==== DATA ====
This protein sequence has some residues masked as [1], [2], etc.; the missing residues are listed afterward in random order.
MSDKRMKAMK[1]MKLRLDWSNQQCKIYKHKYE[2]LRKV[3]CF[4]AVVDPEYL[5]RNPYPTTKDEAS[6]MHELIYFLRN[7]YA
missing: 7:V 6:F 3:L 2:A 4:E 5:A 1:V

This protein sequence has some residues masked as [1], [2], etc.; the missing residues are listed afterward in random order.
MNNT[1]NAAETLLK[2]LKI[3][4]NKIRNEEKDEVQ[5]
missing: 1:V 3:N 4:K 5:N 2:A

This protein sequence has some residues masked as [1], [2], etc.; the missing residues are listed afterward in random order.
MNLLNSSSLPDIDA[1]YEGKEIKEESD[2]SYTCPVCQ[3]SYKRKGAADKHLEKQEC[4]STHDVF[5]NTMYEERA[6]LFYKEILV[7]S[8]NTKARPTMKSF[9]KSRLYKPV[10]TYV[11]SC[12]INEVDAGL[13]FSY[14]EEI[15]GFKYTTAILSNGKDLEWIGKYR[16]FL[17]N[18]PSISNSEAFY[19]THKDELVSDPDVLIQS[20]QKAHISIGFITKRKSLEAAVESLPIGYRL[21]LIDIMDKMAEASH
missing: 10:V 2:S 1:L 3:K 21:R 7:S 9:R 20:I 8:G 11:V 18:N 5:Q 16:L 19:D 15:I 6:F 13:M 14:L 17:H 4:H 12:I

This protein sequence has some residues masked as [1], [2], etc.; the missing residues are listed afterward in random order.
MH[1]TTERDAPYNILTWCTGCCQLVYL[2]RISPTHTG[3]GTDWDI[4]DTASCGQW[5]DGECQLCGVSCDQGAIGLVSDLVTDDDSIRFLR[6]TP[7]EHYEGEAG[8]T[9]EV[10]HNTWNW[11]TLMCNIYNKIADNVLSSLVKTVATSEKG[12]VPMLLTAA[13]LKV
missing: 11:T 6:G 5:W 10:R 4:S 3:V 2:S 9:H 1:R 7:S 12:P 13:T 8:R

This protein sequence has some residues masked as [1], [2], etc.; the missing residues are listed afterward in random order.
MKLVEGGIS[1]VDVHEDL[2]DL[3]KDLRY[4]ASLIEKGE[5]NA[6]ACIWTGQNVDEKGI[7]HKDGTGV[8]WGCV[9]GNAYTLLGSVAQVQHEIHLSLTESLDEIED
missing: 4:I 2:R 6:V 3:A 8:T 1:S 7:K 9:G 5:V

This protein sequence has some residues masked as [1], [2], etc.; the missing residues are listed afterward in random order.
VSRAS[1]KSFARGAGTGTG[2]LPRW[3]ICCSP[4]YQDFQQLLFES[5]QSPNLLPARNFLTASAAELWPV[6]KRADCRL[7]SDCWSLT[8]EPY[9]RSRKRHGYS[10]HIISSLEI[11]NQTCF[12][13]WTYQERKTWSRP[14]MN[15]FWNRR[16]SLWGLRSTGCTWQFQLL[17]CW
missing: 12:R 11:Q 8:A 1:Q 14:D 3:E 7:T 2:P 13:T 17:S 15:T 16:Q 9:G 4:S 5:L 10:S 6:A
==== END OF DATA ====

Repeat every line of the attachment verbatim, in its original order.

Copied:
This protein sequence has some residues masked as [1], [2], etc.; the missing residues are listed afterward in random order.
MSDKRMKAMK[1]MKLRLDWSNQQCKIYKHKYE[2]LRKV[3]CF[4]AVVDPEYL[5]RNPYPTTKDEAS[6]MHELIYFLRN[7]YA
missing: 7:V 6:F 3:L 2:A 4:E 5:A 1:V

This protein sequence has some residues masked as [1], [2], etc.; the missing residues are listed afterward in random order.
MNNT[1]NAAETLLK[2]LKI[3][4]NKIRNEEKDEVQ[5]
missing: 1:V 3:N 4:K 5:N 2:A

This protein sequence has some residues masked as [1], [2], etc.; the missing residues are listed afterward in random order.
MNLLNSSSLPDIDA[1]YEGKEIKEESD[2]SYTCPVCQ[3]SYKRKGAADKHLEKQEC[4]STHDVF[5]NTMYEERA[6]LFYKEILV[7]S[8]NTKARPTMKSF[9]KSRLYKPV[10]TYV[11]SC[12]INEVDAGL[13]FSY[14]EEI[15]GFKYTTAILSNGKDLEWIGKYR[16]FL[17]N[18]PSISNSEAFY[19]THKDELVSDPDVLIQS[20]QKAHISIGFITKRKSLEAAVESLPIGYRL[21]LIDIMDKMAEASH
missing: 10:V 2:S 1:L 3:K 21:R 7:S 9:R 20:I 8:G 11:V 18:N 5:Q 16:L 19:D 15:I 6:F 13:M 14:L 17:H 4:H 12:I

This protein sequence has some residues masked as [1], [2], etc.; the missing residues are listed afterward in random order.
MH[1]TTERDAPYNILTWCTGCCQLVYL[2]RISPTHTG[3]GTDWDI[4]DTASCGQW[5]DGECQLCGVSCDQGAIGLVSDLVTDDDSIRFLR[6]TP[7]EHYEGEAG[8]T[9]EV[10]HNTWNW[11]TLMCNIYNKIADNVLSSLVKTVATSEKG[12]VPMLLTAA[13]LKV
missing: 11:T 6:G 5:W 10:R 4:S 3:V 2:S 9:H 1:R 7:S 12:P 13:T 8:R

This protein sequence has some residues masked as [1], [2], etc.; the missing residues are listed afterward in random order.
MKLVEGGIS[1]VDVHEDL[2]DL[3]KDLRY[4]ASLIEKGE[5]NA[6]ACIWTGQNVDEKGI[7]HKDGTGV[8]WGCV[9]GNAYTLLGSVAQVQHEIHLSLTESLDEIED
missing: 4:I 2:R 6:V 3:A 8:T 1:S 7:K 9:G 5:V

This protein sequence has some residues masked as [1], [2], etc.; the missing residues are listed afterward in random order.
VSRAS[1]KSFARGAGTGTG[2]LPRW[3]ICCSP[4]YQDFQQLLFES[5]QSPNLLPARNFLTASAAELWPV[6]KRADCRL[7]SDCWSLT[8]EPY[9]RSRKRHGYS[10]HIISSLEI[11]NQTCF[12][13]WTYQERKTWSRP[14]MN[15]FWNRR[16]SLWGLRSTGCTWQFQLL[17]CW
missing: 12:R 11:Q 8:A 1:Q 14:D 3:E 7:T 2:P 13:T 17:S 15:T 16:Q 9:G 4:S 5:L 10:S 6:A